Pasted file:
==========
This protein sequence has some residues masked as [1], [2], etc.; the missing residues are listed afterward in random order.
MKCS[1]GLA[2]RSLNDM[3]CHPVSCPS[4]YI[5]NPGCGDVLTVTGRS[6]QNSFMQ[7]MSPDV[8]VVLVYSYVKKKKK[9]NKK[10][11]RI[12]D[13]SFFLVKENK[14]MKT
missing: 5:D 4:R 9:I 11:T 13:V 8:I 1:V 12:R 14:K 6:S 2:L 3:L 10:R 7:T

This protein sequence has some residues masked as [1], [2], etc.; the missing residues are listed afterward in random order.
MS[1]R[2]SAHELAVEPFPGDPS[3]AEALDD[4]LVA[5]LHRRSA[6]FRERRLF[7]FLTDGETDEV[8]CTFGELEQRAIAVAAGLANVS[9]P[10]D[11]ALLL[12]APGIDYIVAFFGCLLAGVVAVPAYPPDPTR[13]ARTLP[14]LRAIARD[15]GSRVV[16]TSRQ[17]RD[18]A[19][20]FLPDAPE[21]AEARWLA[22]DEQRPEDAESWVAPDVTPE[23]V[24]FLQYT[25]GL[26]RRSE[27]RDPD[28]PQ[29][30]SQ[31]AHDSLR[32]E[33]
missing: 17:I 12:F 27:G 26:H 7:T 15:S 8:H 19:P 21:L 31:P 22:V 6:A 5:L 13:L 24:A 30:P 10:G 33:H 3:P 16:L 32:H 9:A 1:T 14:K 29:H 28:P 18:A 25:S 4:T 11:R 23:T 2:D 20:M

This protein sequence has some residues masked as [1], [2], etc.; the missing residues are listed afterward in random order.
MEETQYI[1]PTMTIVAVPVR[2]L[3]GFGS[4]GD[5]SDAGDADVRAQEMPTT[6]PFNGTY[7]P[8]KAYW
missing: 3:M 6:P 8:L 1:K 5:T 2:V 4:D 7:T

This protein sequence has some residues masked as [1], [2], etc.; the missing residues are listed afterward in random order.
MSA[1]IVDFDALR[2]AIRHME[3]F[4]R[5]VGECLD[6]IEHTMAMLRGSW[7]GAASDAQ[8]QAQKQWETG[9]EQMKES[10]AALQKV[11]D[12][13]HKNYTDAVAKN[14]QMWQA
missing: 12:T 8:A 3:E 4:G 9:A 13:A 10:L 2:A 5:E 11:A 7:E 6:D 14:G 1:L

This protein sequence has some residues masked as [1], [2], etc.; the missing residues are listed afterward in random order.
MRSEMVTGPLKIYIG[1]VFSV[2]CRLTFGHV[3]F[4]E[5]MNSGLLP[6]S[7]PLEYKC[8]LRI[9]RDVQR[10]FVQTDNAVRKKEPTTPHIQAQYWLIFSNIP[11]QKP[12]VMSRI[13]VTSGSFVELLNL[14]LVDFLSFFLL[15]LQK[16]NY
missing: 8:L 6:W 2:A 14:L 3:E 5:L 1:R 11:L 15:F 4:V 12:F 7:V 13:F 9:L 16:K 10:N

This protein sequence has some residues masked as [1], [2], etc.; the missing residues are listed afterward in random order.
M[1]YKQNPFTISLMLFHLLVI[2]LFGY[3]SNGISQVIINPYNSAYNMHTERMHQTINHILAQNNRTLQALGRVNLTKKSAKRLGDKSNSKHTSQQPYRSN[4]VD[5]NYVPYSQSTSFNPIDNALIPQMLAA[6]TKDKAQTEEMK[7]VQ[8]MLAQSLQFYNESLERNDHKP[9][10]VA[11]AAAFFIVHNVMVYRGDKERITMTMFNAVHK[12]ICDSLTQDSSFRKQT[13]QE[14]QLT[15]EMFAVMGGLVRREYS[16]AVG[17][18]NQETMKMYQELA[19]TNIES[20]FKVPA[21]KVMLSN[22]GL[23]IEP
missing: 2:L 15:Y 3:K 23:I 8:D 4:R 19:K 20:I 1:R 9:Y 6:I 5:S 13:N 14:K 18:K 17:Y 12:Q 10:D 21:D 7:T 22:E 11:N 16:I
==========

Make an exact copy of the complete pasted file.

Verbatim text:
This protein sequence has some residues masked as [1], [2], etc.; the missing residues are listed afterward in random order.
MKCS[1]GLA[2]RSLNDM[3]CHPVSCPS[4]YI[5]NPGCGDVLTVTGRS[6]QNSFMQ[7]MSPDV[8]VVLVYSYVKKKKK[9]NKK[10][11]RI[12]D[13]SFFLVKENK[14]MKT
missing: 5:D 4:R 9:I 11:T 13:V 8:I 1:V 12:R 14:K 6:S 2:L 3:L 10:R 7:T

This protein sequence has some residues masked as [1], [2], etc.; the missing residues are listed afterward in random order.
MS[1]R[2]SAHELAVEPFPGDPS[3]AEALDD[4]LVA[5]LHRRSA[6]FRERRLF[7]FLTDGETDEV[8]CTFGELEQRAIAVAAGLANVS[9]P[10]D[11]ALLL[12]APGIDYIVAFFGCLLAGVVAVPAYPPDPTR[13]ARTLP[14]LRAIARD[15]GSRVV[16]TSRQ[17]RD[18]A[19][20]FLPDAPE[21]AEARWLA[22]DEQRPEDAESWVAPDVTPE[23]V[24]FLQYT[25]GL[26]RRSE[27]RDPD[28]PQ[29][30]SQ[31]AHDSLR[32]E[33]
missing: 17:I 12:F 27:G 26:H 7:T 15:S 8:H 19:P 21:L 31:P 22:V 6:A 5:L 13:L 24:A 30:P 10:G 33:H 3:P 16:L 32:H 9:A 1:T 14:K 29:H 28:P 18:A 25:S 4:T 11:R 23:T 2:D 20:M

This protein sequence has some residues masked as [1], [2], etc.; the missing residues are listed afterward in random order.
MEETQYI[1]PTMTIVAVPVR[2]L[3]GFGS[4]GD[5]SDAGDADVRAQEMPTT[6]PFNGTY[7]P[8]KAYW
missing: 3:M 6:P 8:L 1:K 5:T 2:V 4:D 7:T

This protein sequence has some residues masked as [1], [2], etc.; the missing residues are listed afterward in random order.
MSA[1]IVDFDALR[2]AIRHME[3]F[4]R[5]VGECLD[6]IEHTMAMLRGSW[7]GAASDAQ[8]QAQKQWETG[9]EQMKES[10]AALQKV[11]D[12][13]HKNYTDAVAKN[14]QMWQA
missing: 12:T 8:A 3:E 4:G 9:A 13:A 10:L 2:A 5:E 11:A 7:E 6:D 14:G 1:L

This protein sequence has some residues masked as [1], [2], etc.; the missing residues are listed afterward in random order.
MRSEMVTGPLKIYIG[1]VFSV[2]CRLTFGHV[3]F[4]E[5]MNSGLLP[6]S[7]PLEYKC[8]LRI[9]RDVQR[10]FVQTDNAVRKKEPTTPHIQAQYWLIFSNIP[11]QKP[12]VMSRI[13]VTSGSFVELLNL[14]LVDFLSFFLL[15]LQK[16]NY
missing: 8:L 6:W 2:A 14:L 3:E 5:L 1:R 11:L 15:F 4:V 12:F 7:V 13:F 9:L 16:K 10:N

This protein sequence has some residues masked as [1], [2], etc.; the missing residues are listed afterward in random order.
M[1]YKQNPFTISLMLFHLLVI[2]LFGY[3]SNGISQVIINPYNSAYNMHTERMHQTINHILAQNNRTLQALGRVNLTKKSAKRLGDKSNSKHTSQQPYRSN[4]VD[5]NYVPYSQSTSFNPIDNALIPQMLAA[6]TKDKAQTEEMK[7]VQ[8]MLAQSLQFYNESLERNDHKP[9][10]VA[11]AAAFFIVHNVMVYRGDKERITMTMFNAVHK[12]ICDSLTQDSSFRKQT[13]QE[14]QLT[15]EMFAVMGGLVRREYS[16]AVG[17][18]NQETMKMYQELA[19]TNIES[20]FKVPA[21]KVMLSN[22]GL[23]IEP
missing: 2:L 15:Y 3:K 23:I 8:D 4:R 19:K 20:I 1:R 9:Y 6:I 5:S 13:N 14:K 18:K 17:Y 12:Q 10:D 21:D 7:T 22:E 11:N 16:I